In the last few months we have witnessed the worst human rights violations our country has seen in generations. As a result of the “zero tolerance” policy, young children were stripped from their parents’ protective arms. Undocumented immigrants locked in cages along the U.S.-Mexico border. Asylum seekers, criminalized. The Trump administration’s ham-fisted effort to implement the policy affected more than 2,575 families in about 50 days, according to a Washington Office on Latin America report released in August.
Make no mistake about it: the executive order signed by President Trump, does not undo the irreversible, traumatic damage already inflicted on children and their families by his “zero tolerance” policies. And although family separations at the border have stopped for now, hundreds of children are yet to be reunited with their family members, and this policy is being replaced by something just as dreadful: long-term incarceration of children and families awaiting adjudication of their asylum claims.
At HIP, we are doubling down on our efforts to support immigrant families through this painful moment. Here is how:
- Understanding the issue from up close: HIP led a delegation to learn about the family separation crisis at U.S.-Mexico border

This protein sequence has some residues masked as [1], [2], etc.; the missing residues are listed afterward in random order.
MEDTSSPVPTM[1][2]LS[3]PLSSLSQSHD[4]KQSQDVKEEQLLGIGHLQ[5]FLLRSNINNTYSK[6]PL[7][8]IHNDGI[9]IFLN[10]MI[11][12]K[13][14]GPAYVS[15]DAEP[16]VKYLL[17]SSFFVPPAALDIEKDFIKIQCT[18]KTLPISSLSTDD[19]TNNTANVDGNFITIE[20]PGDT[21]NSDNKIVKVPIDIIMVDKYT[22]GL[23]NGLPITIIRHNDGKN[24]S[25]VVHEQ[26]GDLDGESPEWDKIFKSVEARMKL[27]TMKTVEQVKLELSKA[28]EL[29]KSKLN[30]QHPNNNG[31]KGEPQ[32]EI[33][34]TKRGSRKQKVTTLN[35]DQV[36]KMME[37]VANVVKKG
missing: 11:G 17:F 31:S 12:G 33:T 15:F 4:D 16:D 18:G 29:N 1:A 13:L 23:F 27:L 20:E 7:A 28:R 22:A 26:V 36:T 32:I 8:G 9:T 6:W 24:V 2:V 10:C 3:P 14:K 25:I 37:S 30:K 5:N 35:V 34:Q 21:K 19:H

The convening brought together more than 55 funders and nonprofit leaders from the U.S. and Mexico with the goal of mobilizing national support and a coordinated philanthropic response to this humanitarian crisis. Learn more.
- Addressing the roots of forced migrations in the Americas
HIP recently partnered with the Central America and Mexico Migration Alliance (CAMMINA) to address the causes of these migration issues including the growing violence and instability in immigrants’ countries of origin, coupled with increasingly restrictive national migration policies.
- Mobilizing awareness and action around this issue
HIP issued a statement with five ways people can stand up for immigrant children and families today to create visibility and generate action within our communities.
As a result of these efforts, many funders, such as the Charles Stewart Mott Foundation and Annie E. Casey Foundation, have come together and committed $1 million to HIP’s Family Unity Fund to providing resources and support to direct service providers and legal services on the ground; and to lift up longer-term advocacy efforts on both sides of the border to encourage the adoption of more humane policies. We invite other funders to join our Family Unity Fund.
HOW YOU CAN HELP:
Your support is essential to reunite families separated by the recent policies.
Donate today to help immigrant children and their families receive long-term support from the organizations best prepared to assist, including:
- Instituto Madre Asunta: the first center in Tijuana, Mexico to establish a method of providing dignified assistance to women and children who have been displaced after deportation from the United States or are migrating from central Mexico and Central America
- Immigration Justice Project (IJP) of San Diego: provides high quality legal assistance to immigrants who are unable to secure legal representation in the Otay Mesa Detention Facility in San Diego, California